Zipping down an unrestricted section of German autobahn in a speedy BMW is all well and good. Exercising an Audi estate or anything from Porsche is certainly fun. And for owners of supercars, having a chance to wind out a V12 in a legal setting is fantastic. This time around, however, we have something a bit less glamorous. And you know what? That's just fine.
This is a 1993 Honda Civic – an EG hatchback to those familiar with the Hondaverse. For the rest, it's a fifth-generation Civic and over the years it's become a staple for tuners and wrenchers to modify. Case in point, if you bought this car new in 1993 it would have a 1.6-litre engine in its highest performance spec. According to the video title, this one packs a K20 – Honda's popular 2.0-litre four-cylinder widely used through the 2000s. We don't know exactly what spec this particular engine is, but we do know none of them went to 9,000 rpm. So yeah, whatever is happening under the bonnet, it's definitely not stock.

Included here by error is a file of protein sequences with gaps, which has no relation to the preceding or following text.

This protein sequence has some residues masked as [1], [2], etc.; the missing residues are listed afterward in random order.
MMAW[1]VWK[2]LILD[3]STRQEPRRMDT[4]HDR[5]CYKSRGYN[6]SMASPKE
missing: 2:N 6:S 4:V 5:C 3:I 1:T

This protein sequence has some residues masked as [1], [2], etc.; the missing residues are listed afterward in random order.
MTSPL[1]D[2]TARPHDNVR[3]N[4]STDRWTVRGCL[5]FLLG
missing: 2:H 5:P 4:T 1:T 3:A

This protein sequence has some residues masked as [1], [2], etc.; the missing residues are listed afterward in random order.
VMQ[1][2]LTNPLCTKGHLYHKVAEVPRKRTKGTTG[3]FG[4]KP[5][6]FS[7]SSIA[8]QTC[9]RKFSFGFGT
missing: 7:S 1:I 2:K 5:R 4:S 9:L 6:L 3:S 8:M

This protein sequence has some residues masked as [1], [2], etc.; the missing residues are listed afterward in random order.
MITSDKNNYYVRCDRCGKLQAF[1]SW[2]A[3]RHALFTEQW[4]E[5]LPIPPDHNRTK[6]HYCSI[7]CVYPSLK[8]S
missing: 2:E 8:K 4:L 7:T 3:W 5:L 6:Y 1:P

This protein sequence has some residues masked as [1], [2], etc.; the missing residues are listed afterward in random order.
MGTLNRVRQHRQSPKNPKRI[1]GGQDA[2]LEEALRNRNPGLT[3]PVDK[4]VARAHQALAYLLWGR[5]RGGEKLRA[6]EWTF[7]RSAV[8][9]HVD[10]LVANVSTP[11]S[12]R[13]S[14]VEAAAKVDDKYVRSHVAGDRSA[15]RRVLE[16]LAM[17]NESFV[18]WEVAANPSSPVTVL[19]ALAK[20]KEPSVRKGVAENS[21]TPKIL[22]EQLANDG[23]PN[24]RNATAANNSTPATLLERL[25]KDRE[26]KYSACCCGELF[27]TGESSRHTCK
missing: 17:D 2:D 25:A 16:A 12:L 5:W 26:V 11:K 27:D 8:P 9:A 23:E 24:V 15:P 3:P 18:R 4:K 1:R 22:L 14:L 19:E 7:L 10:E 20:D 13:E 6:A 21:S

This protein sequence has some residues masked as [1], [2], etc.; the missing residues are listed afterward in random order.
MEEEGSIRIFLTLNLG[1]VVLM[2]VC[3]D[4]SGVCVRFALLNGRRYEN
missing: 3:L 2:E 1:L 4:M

That's made plainly clear in the very first pull down the unrestricted stretch of highway. With the skinny pedal planted, the sleeper hot-hatch goes from approximately 40 mph to 130 mph in 18 seconds. Yes, there are many cars quicker, but there's no denying this little Honda is downright heroic in its pursuit of speed. And the K20 doesn't sound bad at 9,000 revs, either.
With a largely empty highway, the driver of this Honda enjoys several acceleration runs, easily taking the speedometer to its 220-kph limit. That's around 137 mph, considerably faster than even the fastest stock Civic could reach in 1993. But the end of the speedometer doesn't mean the Honda stops accelerating. The needle continues past 220 on multiple occasions, with the fastest coming at the end of the video. The phone next to the wheel shows a digital speed readout, presumably based on GPS data. The number peaks at 233 kph, which equals no less than 145 mph. In a 1993 Honda Civic.
That appears to be it though, as the needle barely moves at that speed. Still, we're talking about speeds well into triple digits, and not far off from the common 155-mph computer limit used on many vehicles. That's not bad at all for a plucky Honda with a screaming engine.
Source: AutoTopNL via Motorsport.TV